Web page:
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Got another 91/30 today...a Tula...I have a question for Mosin experts

Discussion in 'Rifle Country' started by saturno_v, Sep 7, 2008.

  1. saturno_v

    saturno_v Well-Known Member

    Today I returned a couple of items I didn't need at GI Joe's.
    Unfortunately I lost my receipts so they could only issue store credit...
    I didn't really need anything so I strolled down the ammo section but their prices are higher than Wal-Mart.
    So I thought, what the heck, let's get another Mosin 91/30 :D:D
    The supply dried up lately so I didn't bother to check regularly..I was looking for a Tula with dark wood, ideally pre-war production, in great shape to complement my 2 beautiful light color wood stock Izhevsk 91/30.
    With no much hope, I run to the gun counter and I ask....they had one on the rack on sale for $89, I ask to see it...a Izhevsk not in a very good shape, rifling pitted and counterbored (I hate it) furniture so-so.
    So I ask if they have some in the back storage...surprise!!! they have 9 of them!!! 9....I ask if i can see all of them and initially I meet stiff resistance..a bit of negotiating finally get all the Mosins out...some of them were absolutely gorgeaous....a big smile appeared in my face when I found a great Tula, 1938, dark wood, excellent conditions, action Mauser-like smooth and full accessory package as usual....it followed me home...
    I wonder what discussion is having right now with his other 2 brothers in my safe....remembering past battles and wars...:D:D
    In the pile of Mosins at the store, there was a 91/30 Tula 1932 dark wood with hex receiver in very good conditions....my question for the MN experts is...a hex 91/30 is it worth more than a regular rounded receiver Russian 91/30??? Should I get it from a collecting value standpoint??? For shooting purposes, I have enough Mosins already and the safe is getting crowded.
    Aestetically, I like the rounded receiver better but, hey, if it is worth more than the $89 asking price, I may get it.
    Thanks for your answers!!

    Here are the pics of the new guy..I apologize for the set not being exactly photogenic :D...I took few shots on the fly after cleaning it and waxing the wood...







    Last edited: Sep 7, 2008
  2. U.S.SFC_RET

    U.S.SFC_RET Well-Known Member

    Any Mosin Nagant looking that good is worth 89.00 any day of the week. Good find. Go back and buy the store out. Just kidding. I have never run across any mosin retailing for that price. I suggest stripping down the wood and refinishing.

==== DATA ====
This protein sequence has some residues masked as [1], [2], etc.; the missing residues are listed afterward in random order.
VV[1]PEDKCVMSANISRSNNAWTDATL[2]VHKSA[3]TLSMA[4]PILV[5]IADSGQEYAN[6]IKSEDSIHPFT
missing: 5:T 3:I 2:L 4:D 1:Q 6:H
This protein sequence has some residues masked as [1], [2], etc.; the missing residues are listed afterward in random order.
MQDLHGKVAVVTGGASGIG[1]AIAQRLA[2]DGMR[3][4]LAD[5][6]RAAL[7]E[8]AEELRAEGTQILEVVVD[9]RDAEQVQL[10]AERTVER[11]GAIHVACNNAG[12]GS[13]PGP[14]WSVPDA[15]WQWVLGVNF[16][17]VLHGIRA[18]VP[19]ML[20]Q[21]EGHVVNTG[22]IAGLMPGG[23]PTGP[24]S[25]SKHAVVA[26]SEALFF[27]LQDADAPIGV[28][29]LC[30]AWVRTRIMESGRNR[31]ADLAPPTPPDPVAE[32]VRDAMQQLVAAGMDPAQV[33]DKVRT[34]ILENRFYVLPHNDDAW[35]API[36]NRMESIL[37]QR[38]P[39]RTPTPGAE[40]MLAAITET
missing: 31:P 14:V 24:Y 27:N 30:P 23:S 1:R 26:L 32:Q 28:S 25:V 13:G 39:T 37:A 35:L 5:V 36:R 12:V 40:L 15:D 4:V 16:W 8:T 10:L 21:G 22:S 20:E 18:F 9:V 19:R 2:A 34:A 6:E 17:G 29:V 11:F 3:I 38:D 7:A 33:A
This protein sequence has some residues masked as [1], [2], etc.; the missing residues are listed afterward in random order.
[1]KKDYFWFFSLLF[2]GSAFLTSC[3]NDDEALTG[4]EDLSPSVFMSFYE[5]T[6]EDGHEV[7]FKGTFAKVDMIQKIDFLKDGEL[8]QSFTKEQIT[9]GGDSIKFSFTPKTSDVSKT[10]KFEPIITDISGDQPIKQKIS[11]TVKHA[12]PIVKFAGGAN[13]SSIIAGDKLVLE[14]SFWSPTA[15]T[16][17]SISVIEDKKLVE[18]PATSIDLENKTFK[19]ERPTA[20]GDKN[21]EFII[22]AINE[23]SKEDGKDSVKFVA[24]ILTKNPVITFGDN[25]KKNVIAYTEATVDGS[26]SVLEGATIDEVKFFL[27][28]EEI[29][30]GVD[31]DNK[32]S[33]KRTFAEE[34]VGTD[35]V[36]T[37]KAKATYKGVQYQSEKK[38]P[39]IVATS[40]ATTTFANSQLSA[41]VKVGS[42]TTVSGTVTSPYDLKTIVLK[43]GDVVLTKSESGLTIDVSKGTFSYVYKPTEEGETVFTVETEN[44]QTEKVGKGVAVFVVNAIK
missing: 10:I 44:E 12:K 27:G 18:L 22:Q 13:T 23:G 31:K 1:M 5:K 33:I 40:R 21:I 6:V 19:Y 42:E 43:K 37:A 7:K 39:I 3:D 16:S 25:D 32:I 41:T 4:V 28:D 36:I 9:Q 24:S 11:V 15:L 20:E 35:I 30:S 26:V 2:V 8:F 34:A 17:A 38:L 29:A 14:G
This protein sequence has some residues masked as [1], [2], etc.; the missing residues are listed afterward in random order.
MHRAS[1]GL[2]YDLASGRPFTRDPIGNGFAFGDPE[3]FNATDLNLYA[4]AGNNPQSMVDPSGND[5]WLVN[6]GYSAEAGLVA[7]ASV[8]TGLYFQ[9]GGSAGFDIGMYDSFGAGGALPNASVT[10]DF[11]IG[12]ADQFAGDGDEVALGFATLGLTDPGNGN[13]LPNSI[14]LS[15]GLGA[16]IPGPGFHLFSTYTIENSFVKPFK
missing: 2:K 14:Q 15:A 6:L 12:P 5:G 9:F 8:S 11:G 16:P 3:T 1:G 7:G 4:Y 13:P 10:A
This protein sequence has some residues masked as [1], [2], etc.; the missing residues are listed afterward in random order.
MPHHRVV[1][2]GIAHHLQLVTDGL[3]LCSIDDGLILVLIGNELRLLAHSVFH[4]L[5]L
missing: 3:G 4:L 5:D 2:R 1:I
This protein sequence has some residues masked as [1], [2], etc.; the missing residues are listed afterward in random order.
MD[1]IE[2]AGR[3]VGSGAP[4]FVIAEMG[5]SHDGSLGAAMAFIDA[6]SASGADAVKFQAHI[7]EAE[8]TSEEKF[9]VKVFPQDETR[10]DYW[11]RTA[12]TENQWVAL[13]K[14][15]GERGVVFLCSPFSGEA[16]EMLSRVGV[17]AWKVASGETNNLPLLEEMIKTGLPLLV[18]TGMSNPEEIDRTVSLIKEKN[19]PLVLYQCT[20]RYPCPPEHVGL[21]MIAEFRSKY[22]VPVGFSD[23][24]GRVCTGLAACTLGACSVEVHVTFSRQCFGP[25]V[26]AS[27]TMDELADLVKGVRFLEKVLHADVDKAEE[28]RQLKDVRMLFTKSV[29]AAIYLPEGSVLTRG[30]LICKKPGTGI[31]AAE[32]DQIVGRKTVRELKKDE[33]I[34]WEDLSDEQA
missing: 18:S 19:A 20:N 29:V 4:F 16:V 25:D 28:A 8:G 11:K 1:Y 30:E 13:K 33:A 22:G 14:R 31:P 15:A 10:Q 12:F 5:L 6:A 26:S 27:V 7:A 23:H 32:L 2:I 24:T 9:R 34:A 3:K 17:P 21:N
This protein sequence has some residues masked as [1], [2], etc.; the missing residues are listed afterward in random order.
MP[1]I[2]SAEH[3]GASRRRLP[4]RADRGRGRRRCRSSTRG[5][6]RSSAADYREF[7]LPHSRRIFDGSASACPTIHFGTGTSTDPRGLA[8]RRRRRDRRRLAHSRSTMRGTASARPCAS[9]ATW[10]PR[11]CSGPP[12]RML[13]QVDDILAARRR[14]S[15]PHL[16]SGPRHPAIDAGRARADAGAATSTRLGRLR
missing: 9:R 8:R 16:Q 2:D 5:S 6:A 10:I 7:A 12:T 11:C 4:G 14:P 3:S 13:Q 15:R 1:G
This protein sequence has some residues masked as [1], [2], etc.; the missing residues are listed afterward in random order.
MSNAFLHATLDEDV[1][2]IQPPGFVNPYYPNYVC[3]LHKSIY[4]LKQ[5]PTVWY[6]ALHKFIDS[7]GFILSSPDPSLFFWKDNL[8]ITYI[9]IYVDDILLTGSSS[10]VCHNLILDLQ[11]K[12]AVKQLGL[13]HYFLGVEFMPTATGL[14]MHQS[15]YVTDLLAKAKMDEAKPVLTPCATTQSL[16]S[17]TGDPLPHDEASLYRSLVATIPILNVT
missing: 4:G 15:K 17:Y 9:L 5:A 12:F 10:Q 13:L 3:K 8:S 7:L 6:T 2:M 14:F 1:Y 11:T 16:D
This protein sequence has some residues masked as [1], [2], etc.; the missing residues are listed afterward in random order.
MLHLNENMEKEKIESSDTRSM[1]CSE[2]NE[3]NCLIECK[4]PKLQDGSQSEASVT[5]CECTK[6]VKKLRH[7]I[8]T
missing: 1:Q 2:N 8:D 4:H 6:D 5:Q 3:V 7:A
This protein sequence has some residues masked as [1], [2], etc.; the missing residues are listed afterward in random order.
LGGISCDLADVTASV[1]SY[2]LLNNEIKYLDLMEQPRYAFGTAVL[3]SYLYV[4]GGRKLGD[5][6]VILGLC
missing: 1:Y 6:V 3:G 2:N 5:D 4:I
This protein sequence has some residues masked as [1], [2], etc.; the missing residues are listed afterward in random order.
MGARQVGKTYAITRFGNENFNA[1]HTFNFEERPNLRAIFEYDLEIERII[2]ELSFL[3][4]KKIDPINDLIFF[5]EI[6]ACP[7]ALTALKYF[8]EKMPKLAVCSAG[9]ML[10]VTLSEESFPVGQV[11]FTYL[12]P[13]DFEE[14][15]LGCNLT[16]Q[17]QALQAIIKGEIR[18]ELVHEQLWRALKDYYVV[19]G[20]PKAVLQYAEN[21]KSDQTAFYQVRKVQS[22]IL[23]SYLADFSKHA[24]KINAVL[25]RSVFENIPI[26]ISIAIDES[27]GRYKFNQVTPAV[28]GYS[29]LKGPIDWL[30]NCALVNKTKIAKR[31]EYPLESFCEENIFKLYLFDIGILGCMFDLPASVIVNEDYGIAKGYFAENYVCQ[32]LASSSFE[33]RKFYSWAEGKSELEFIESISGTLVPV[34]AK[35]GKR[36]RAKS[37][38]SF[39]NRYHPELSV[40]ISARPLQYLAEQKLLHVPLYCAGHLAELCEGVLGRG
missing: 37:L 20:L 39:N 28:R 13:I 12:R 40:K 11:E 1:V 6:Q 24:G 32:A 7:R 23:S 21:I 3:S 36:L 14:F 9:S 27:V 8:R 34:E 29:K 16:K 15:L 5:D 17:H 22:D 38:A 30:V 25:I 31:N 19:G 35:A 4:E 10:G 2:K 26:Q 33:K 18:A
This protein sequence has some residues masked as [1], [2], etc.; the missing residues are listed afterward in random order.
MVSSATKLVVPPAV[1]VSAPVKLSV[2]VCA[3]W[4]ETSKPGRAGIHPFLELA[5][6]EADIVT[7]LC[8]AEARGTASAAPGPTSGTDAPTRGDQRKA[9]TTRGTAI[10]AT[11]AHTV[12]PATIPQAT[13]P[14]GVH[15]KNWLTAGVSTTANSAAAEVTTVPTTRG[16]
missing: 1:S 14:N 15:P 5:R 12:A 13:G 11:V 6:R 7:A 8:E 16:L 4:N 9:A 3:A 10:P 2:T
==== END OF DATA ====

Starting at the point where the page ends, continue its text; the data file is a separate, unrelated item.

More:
3. KI.W.

    KI.W. Well-Known Member

  4. AnaxImperator

    AnaxImperator Well-Known Member

    Early hex-receiver 91/30s are generally going to be a little more expensive (+$10-$20) in terms of retail sales, but for serious Mosin Nagant collectors the receiver being round or hex doesn't count for much extra resale value. Now if it was an wartime M38 or M44 with a hex-receiver, that'd be a little different.
    All Russian Mosin Nagants have birch stocks (with rare exceptions), either hardwood or laminate, and are the dark-red color due to the shellac used. Yours is a standard, common Tula M91/30, and a nice specimen to boot. Has it been rearsenaled, and does it have matching, original serial-#'s?
    With your 91/30 having such a good condition Soviet finish, I don't suggest stripping the stock & refinishing. You'll be hard-pressed in finding a collector who will pay your asking price for a "molested" Mosin Nagant.

    I'd go back and check for any that are MO/double-date marked, SA-marked (Finnish), are ex-sniper or ex-Dragoons, or otherwise have a uncommon origin (Albanian, Polish, etc) or combination of manufacture date/arsenal/features.

    If you haven't already, check out 7.62x54R for a rundown on all the common, rare, & unusual Mosin Nagant features.
  5. saturno_v

    saturno_v Well-Known Member


    All of my Nagants have matching numbers, actually if they don't I usually do not buy one :D

    If all Russian 91/30 have dark red color, why my 2 1938 Izhevsk have the light color??

    Like these (but not laminated)


    I discovered yesterday, looking at the 7.62X54R web site that the sling slots with metal rings without screw are late-post WWII...my 2 1938 Izhevsk are like that....(accordingly with the site the sling slot rings should be with screws)...what that means?? That they changed the stock to the action??? They cannot be condidered original anymore??

  6. AmishFury

    AmishFury Well-Known Member

    actually collectors will still pay a premium for a "hex" if they are specifically looking for one

    to be honest the only difference between non-matching and matching on 99.9% of russian mosins is that matching means the parts were renumbered during refurb and the rifle was never issued after that refurb... issued condition rifles almost always are mismatched

    99.9% of russian mosins have gone through at least one refurb... the process involves the parts being tossed into a bunch of separate bins, cleaned, inspected, refinished, then the rifles were reassembled using whatever parts they grab out of the bins and finally the bolt, floorplate, and buttplate are renumbered to the rifle

    to find original matching numbers is not easy... best bet is with finn captures that have not been rebuilt...
  7. AnaxImperator

    AnaxImperator Well-Known Member

    Right, I was speaking of comparisons between average hex/non-hex rifles.

    I said all (with few exceptions) Russian Mosin Nagants have birch stocks.
    I should've also said that a most have the standard dark shellac as well. Those M91/30s you pictured are post-war refurbished, and likely had the stocks refinished as well with a different shellac. My own Izhevsk M38 was also refinished, but retained the dark-red shellac. But I've never seen a non-refurb Mosin without the dark shellac.

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